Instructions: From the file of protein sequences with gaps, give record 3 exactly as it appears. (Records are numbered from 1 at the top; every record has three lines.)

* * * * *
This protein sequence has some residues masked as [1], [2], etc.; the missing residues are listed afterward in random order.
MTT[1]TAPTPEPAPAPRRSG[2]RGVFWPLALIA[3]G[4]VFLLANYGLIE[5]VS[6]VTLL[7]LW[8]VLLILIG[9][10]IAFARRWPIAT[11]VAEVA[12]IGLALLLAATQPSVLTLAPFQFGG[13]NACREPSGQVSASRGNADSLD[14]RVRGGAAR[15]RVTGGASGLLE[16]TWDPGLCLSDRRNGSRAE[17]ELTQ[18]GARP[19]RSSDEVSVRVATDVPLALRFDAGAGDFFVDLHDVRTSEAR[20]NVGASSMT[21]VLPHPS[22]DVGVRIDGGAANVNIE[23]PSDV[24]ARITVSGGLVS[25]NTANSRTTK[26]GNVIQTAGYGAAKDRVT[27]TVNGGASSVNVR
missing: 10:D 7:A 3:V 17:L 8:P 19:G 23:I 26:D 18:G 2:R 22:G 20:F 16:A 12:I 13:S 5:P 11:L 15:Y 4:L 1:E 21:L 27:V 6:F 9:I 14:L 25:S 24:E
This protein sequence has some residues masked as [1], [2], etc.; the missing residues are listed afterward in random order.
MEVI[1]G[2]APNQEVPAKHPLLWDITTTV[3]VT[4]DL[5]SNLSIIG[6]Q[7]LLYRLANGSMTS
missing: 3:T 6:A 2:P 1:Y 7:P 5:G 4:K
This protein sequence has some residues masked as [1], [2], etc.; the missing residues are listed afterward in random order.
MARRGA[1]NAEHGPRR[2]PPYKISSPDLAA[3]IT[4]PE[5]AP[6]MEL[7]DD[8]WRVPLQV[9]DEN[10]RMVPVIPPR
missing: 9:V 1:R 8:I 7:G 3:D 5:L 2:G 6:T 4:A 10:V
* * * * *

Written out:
This protein sequence has some residues masked as [1], [2], etc.; the missing residues are listed afterward in random order.
MARRGA[1]NAEHGPRR[2]PPYKISSPDLAA[3]IT[4]PE[5]AP[6]MEL[7]DD[8]WRVPLQV[9]DEN[10]RMVPVIPPR
missing: 9:V 1:R 8:I 7:G 3:D 5:L 2:G 6:T 4:A 10:V